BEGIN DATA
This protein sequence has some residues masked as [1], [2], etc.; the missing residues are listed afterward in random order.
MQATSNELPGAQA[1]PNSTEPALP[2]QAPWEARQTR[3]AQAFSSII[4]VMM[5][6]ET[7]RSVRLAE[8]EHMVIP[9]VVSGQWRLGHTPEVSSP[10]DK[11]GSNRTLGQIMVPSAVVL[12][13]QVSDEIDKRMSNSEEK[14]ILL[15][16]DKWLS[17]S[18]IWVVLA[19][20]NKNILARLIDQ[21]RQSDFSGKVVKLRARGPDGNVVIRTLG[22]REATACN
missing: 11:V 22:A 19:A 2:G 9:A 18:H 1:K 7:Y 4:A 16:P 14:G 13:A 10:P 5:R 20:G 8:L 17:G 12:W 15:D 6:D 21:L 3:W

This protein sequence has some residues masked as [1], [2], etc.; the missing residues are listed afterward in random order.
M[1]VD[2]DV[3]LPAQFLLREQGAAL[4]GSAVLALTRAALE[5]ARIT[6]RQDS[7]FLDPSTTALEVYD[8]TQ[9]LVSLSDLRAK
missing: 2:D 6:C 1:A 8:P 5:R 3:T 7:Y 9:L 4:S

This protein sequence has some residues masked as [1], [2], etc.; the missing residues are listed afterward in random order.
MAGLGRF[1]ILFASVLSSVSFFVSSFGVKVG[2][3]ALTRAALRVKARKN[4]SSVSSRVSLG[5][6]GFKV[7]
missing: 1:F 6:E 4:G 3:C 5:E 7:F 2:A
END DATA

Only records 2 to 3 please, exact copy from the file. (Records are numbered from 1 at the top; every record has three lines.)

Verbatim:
This protein sequence has some residues masked as [1], [2], etc.; the missing residues are listed afterward in random order.
M[1]VD[2]DV[3]LPAQFLLREQGAAL[4]GSAVLALTRAALE[5]ARIT[6]RQDS[7]FLDPSTTALEVYD[8]TQ[9]LVSLSDLRAK
missing: 2:D 6:C 1:A 8:P 5:R 3:T 7:Y 9:L 4:S

This protein sequence has some residues masked as [1], [2], etc.; the missing residues are listed afterward in random order.
MAGLGRF[1]ILFASVLSSVSFFVSSFGVKVG[2][3]ALTRAALRVKARKN[4]SSVSSRVSLG[5][6]GFKV[7]
missing: 1:F 6:E 4:G 3:C 5:E 7:F 2:A